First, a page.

Cocktail was released in 2012 and was directed by Homi Adajania. It’s been 10 years now. Starring Deepika Padukone, Saif Ali Khan, and Diana Penty, the movie went on to become one of the greatest hits of all time and win four awards. But there is one character in the movie who truly takes the cake, and that is Veronica (played by Deepika Padukone).
Veronica is portrayed as the “IT Girl” – the life of every party, rich, spoilt, carefree, and living her life on her own terms. She personified freedom and ambition. While she had rich parents who sponsored everything, she worked as a photographer. She was the complete opposite of Meera who personified the traditional homely girl and had beliefs completely opposite to that of Meera. While this portrayal of two women with completely different personalities is problematic and also very stereotypical, we can delve into that later.
Coming back to Veronica. She found Meera crying in a department store washroom and after she learnt what happened to her, she invited her to stay at her apartment. Yes, she asked a complete stranger to stay at her place. Veronica often introduces Meera as “my friend” when she is out with other friends. Meera shows her apprehension to stay with her when Gautam moves in. But Veronica asks her to stay because her friend was more important to her.
Now place yourself in Veronica’s shoes and think how would you react if you found out that your boyfriend cheated on you with your best friend and now they are in love with each other? What followed next was the most realistic depiction of a female heartbreak. Initially, Veronica does congratulate them because, hey, they are her friends but you can see the pain in her eyes.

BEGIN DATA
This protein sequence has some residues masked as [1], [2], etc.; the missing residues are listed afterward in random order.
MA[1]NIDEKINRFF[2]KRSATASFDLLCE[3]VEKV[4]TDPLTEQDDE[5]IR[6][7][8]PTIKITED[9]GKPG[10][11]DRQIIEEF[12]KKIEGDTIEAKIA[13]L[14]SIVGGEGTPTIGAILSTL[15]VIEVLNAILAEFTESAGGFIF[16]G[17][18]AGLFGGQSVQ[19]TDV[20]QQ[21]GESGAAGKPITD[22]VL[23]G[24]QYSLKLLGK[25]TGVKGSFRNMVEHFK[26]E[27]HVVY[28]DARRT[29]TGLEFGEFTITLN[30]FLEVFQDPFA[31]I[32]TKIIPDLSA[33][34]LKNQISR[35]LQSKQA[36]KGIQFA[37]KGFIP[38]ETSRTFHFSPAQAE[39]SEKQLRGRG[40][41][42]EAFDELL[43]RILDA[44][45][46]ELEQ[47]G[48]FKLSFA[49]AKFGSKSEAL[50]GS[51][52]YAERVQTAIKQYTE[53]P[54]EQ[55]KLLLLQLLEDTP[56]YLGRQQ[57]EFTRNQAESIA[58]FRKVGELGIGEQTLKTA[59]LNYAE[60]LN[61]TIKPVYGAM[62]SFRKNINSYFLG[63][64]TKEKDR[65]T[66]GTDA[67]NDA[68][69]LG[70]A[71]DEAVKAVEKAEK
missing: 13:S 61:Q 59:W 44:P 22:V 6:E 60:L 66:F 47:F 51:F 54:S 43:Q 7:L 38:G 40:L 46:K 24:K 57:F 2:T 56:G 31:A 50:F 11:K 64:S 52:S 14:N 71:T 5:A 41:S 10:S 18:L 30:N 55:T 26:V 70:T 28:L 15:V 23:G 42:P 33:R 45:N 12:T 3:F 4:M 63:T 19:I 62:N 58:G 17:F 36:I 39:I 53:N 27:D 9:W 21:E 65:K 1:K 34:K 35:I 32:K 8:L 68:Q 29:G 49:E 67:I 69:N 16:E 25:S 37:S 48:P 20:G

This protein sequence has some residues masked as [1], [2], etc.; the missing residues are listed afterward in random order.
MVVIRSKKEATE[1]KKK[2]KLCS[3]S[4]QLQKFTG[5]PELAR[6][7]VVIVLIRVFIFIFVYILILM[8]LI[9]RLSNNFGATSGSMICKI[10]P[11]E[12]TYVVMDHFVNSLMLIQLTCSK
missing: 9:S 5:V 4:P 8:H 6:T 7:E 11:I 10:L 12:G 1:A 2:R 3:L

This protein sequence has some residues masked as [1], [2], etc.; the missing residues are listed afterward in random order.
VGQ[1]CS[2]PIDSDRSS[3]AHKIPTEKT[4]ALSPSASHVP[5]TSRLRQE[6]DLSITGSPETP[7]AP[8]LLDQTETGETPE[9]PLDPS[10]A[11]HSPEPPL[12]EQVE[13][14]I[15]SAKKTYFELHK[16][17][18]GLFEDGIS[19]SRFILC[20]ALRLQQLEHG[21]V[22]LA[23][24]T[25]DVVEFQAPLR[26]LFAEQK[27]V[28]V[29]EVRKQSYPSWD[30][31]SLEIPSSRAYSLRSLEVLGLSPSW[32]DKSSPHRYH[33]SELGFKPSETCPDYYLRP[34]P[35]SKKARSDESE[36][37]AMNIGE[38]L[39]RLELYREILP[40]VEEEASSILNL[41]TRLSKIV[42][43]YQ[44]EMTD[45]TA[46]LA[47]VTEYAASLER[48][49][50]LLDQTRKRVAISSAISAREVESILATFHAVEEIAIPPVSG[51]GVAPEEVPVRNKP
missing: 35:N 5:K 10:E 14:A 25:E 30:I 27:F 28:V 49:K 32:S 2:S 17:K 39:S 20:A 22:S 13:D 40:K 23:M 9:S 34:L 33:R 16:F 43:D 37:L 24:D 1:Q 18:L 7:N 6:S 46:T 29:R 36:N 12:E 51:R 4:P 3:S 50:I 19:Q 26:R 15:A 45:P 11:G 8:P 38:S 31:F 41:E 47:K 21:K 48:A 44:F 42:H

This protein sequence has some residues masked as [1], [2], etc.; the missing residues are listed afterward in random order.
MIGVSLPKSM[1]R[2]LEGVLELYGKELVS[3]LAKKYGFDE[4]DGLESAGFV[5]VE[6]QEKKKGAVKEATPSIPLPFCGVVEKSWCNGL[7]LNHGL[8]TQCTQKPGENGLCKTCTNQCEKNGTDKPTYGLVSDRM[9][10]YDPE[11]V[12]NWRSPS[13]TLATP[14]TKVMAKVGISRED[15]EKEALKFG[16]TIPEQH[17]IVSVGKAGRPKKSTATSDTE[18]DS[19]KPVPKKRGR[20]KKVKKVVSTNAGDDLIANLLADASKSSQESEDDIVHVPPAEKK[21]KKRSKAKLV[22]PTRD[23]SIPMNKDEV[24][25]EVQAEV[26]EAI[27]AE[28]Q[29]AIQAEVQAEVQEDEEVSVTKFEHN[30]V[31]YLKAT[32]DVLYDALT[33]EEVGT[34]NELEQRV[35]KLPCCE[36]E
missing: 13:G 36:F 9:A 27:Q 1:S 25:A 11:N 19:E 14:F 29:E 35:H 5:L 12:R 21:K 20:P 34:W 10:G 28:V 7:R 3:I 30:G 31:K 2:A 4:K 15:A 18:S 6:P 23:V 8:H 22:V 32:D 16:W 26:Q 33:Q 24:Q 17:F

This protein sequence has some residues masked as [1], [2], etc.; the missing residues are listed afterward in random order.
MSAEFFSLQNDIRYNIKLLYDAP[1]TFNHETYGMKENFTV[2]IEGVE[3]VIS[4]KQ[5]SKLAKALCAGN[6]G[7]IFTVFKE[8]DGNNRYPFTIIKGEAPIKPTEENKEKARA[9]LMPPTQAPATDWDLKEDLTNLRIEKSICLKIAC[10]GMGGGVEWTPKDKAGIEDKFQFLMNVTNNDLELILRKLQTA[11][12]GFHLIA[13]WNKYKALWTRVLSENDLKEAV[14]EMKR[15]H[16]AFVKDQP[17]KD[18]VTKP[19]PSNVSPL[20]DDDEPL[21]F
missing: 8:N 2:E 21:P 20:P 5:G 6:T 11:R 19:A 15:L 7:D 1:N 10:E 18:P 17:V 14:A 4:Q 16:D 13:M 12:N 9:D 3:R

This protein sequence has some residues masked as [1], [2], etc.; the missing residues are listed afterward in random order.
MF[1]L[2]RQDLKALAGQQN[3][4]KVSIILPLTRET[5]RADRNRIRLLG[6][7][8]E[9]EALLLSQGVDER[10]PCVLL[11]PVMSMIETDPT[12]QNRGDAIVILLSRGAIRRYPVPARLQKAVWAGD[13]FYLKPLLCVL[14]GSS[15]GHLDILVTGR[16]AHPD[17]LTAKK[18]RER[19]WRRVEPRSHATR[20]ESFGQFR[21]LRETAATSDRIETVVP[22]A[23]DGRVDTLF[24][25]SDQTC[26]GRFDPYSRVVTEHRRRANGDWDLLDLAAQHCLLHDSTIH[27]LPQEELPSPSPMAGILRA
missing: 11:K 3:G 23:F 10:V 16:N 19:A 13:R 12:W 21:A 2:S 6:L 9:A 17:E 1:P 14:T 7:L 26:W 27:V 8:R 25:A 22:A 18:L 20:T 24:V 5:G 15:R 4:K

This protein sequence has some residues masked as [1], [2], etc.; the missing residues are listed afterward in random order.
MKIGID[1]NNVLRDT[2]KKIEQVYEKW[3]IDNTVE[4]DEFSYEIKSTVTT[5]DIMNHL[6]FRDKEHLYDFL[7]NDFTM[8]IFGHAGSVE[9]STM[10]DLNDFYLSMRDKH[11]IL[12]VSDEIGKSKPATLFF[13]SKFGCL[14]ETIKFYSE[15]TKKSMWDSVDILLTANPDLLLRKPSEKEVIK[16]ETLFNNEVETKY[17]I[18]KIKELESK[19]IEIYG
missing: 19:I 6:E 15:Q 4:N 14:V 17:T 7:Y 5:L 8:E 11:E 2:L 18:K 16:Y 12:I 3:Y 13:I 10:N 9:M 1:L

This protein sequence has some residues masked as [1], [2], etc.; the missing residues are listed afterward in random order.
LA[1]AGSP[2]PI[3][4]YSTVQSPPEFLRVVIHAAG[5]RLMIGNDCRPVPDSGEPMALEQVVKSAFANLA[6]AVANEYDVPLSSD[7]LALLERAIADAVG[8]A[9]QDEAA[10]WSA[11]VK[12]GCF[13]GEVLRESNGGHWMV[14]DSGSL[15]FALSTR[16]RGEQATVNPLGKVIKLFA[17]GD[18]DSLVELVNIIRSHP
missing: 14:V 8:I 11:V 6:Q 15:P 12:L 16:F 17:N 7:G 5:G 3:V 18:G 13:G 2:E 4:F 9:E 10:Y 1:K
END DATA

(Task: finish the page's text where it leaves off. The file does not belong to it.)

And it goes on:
Hell breaks loose and Veronica goes into a downward spiral. She cooks lamb biryani for Gautam to make things like before but that doesn’t happen. In all honesty, things would have been better only if Gautam wasn’t a man-child and told the truth to his mother. But this is Bollywood and we don’t do that here. Gautam and Meera leave her and the apartment doesn’t feel like home anymore. Her emotional outburst and stonewalling are, hence, valid.
You can see the hurt and pain in Veronica when she is too drunk around Gautam and Meera. She lets her guard down and you can feel her vulnerability. Her confrontation with Meera is valid because her best friend backstabbed her. While Gautam is in the wrong too, for Veronica it was shocking because the same Meera despised Gautam with all her might.
To help herself, she does the thing she knows of – partying and immersing herself in unhealthy amounts of liquor. Ideally, people go to their friends and cry their hearts out. Veronica did not have this. The unhealthy coping and defense mechanism backfired. We have seen male heroes taking the alcohol route when heartbroken, but for a woman to do this on screen was utterly novel and in our country, even scandalous.
Post her accident, Veronica goes on to change herself and tries to fit in the traditional mould of Meera which she knew Gautam loved. She dressed in traditional clothes around Gautam’s family. And every time she did that, the feminist in me wanted her to stop doing that. But it was simply an outcome of her heartbreak. Bollywood has often shown heroes going to desperate measures like stalking when heartbroken and Veronica, here, was just trying to prove herself.
We hardly have depictions of female heartbreak in Bollywood. Women after heartbreak are portrayed as successful or unhappily married to some other man. Who will talk about the pain and the suffering and the final coming to terms with grief? For men, there have been countless portrayals of Devdas and Kabir Singh. For women, we only have Veronica. P.S: She deserved better.